vegan eco-village

STEP 1: Tell us about yourself! We’ll leave this open for you to decide what to say. A good place to start may be to tell us about skills you have that would be useful, activism, volunteer history or work history that may be relevant (including a couple of references will be helpful), where you are in life in terms of commitment and resources for example. Send to: — Piebird Farm Sanctuary, 113 Chapman’s Landing Rd., Nipissing Ontario P0H 1W0

STEP 2: Come visit! We are all likely better at communicating in person, so if we haven’t yet met, then perhaps arrange to book a stay this Summer. Being here and experiencing sanctuary is the best way to see how our visions and energies merge. 

STEP 3: Come for a longer stay. Contribute, commit, communicate, volunteer, etc. We are confident in the community building approach that the right members will best communicate they are committed and keen to contribute to the vision.


Maybe later? If you are interested but not yet ready for such a long-term change, or do not have the personal or financial commitment at this time there is also our Residency Experience here at the sanctuary.

Note: Initial cooperative seed members/founders will need a financial investment for land and housing. The wonderful part is that we already have the land (for the Ontario community) so the land/money scramble isn’t there like it could be for some communities. This isn’t a “start-up” — it is an evolution of an existing awesomeness.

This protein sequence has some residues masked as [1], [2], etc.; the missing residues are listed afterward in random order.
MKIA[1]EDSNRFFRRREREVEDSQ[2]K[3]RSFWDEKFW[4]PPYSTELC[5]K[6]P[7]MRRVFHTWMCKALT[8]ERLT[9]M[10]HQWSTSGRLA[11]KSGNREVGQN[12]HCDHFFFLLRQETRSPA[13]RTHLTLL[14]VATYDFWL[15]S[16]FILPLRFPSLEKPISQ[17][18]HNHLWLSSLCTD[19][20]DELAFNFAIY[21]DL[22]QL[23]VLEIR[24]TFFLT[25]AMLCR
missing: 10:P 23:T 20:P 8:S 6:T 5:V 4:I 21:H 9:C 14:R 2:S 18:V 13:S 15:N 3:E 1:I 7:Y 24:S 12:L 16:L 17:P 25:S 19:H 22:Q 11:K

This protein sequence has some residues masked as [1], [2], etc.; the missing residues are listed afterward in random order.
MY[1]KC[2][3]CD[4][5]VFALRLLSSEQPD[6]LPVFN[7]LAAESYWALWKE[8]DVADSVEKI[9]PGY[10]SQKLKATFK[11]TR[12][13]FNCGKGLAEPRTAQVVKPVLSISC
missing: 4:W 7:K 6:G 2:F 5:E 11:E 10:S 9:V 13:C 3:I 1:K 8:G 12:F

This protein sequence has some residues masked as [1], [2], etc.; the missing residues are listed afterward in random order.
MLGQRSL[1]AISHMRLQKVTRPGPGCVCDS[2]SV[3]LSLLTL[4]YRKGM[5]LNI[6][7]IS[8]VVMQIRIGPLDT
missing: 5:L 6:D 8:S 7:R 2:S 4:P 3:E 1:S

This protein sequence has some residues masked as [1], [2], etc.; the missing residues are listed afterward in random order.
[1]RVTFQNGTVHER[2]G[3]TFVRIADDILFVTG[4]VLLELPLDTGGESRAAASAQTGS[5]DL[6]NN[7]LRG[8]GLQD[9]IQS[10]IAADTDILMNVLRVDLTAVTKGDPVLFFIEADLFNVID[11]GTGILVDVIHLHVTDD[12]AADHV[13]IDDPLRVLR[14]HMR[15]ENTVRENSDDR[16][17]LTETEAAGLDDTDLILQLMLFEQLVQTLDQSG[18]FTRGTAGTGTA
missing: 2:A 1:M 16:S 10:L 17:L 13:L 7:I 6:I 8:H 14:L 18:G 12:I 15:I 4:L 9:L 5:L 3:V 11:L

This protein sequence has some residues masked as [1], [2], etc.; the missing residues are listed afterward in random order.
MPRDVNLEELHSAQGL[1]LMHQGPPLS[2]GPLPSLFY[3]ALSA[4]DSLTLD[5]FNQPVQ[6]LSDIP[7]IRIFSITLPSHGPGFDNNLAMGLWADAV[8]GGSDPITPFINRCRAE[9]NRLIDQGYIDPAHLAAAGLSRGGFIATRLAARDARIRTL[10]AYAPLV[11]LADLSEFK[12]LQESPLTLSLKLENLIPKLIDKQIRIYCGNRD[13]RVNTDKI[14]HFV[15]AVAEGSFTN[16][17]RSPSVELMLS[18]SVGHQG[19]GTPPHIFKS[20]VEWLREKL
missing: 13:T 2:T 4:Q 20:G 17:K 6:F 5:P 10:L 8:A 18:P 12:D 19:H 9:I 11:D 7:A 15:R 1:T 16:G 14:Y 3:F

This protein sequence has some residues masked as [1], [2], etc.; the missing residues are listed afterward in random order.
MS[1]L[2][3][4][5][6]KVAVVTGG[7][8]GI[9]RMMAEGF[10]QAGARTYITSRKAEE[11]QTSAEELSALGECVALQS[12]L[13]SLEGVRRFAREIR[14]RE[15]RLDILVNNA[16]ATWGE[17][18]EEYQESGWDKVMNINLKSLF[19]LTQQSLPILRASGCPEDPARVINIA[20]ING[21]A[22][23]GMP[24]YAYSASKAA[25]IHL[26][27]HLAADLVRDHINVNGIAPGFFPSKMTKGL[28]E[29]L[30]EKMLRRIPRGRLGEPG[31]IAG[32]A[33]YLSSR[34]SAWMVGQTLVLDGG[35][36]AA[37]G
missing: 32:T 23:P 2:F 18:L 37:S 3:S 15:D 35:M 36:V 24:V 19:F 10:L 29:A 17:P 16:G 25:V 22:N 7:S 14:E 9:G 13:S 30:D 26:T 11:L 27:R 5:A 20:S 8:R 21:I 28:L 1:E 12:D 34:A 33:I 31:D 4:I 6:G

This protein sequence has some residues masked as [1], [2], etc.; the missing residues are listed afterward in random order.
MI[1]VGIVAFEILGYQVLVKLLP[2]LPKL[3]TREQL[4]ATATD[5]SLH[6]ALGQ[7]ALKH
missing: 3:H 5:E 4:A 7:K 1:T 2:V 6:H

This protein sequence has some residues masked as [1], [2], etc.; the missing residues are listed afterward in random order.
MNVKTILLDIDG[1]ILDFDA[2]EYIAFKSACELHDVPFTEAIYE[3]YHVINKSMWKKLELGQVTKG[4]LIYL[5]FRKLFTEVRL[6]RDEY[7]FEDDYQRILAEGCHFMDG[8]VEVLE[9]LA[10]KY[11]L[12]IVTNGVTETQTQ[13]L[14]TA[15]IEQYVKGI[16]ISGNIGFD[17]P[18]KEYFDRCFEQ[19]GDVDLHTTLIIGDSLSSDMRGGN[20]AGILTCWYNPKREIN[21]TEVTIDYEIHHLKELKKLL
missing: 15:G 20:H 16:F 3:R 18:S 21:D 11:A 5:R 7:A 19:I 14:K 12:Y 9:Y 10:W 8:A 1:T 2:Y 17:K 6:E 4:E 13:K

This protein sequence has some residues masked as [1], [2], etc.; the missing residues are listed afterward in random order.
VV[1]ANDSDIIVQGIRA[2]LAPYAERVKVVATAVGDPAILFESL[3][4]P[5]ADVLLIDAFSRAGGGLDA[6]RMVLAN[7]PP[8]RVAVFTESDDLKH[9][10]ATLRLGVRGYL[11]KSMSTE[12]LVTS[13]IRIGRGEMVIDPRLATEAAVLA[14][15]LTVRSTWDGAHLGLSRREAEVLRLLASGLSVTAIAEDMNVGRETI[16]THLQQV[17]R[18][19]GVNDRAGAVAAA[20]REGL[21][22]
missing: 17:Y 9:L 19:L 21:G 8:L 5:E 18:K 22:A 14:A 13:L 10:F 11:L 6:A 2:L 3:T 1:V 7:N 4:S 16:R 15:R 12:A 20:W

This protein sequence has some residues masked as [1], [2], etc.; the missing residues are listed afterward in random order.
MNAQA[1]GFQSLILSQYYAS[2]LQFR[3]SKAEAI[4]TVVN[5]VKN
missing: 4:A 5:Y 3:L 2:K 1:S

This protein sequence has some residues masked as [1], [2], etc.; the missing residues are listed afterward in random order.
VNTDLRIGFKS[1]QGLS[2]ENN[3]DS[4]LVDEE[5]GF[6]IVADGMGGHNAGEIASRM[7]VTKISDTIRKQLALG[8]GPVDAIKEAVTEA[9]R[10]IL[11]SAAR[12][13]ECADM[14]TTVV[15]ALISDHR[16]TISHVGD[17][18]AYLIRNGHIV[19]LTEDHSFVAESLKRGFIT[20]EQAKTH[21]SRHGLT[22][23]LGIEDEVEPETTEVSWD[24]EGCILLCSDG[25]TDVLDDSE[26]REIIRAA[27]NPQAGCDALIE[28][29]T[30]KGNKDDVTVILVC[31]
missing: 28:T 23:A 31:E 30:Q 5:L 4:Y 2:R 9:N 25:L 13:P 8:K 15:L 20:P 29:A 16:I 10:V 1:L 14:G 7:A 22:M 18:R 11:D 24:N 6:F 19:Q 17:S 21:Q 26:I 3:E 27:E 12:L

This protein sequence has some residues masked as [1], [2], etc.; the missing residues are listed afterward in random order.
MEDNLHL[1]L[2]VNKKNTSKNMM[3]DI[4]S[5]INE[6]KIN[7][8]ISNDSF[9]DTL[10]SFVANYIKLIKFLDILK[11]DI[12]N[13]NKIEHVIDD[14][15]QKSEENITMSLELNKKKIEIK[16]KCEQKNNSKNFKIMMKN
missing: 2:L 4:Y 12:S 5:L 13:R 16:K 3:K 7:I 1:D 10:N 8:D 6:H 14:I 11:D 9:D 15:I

We are an un-status-quo operation with all sorts of un-status-quo creative ideas of how it could work! It’s just a matter of founding members deciding how best to work together to utilize the land and existing structures — how to work towards an attainable and sustainable legacy for the animal-persons who are also considered equal members of the community. We just need the right dedicated humans to contribute their vision. If you think this could be you, read on!

Follow along:

Who does well in Community? *

  1. Someone who doesn’t “need” it. “People who are fulfilled and doing well in their lives are more likely to thrive-in and contribute-to community.”
  2. Someone with a healthy sense of self.
  3. Someone who is open to and able to hear other points of view.
  4. Someone with a sense of connection to people and an interest in the well-being of others.
  5. Someone willing to abide by group agreements.
  6. Someone willing to speak up.
  7. Someone willing to be quiet and listen.

*Excerpt from chapter 18 of “Creating a Life Together: Practical Tools to Grow Eco-Villages and Intentional Communities” by Diana Leafe Christian. We highly recommend both this book and her other title “Finding Community”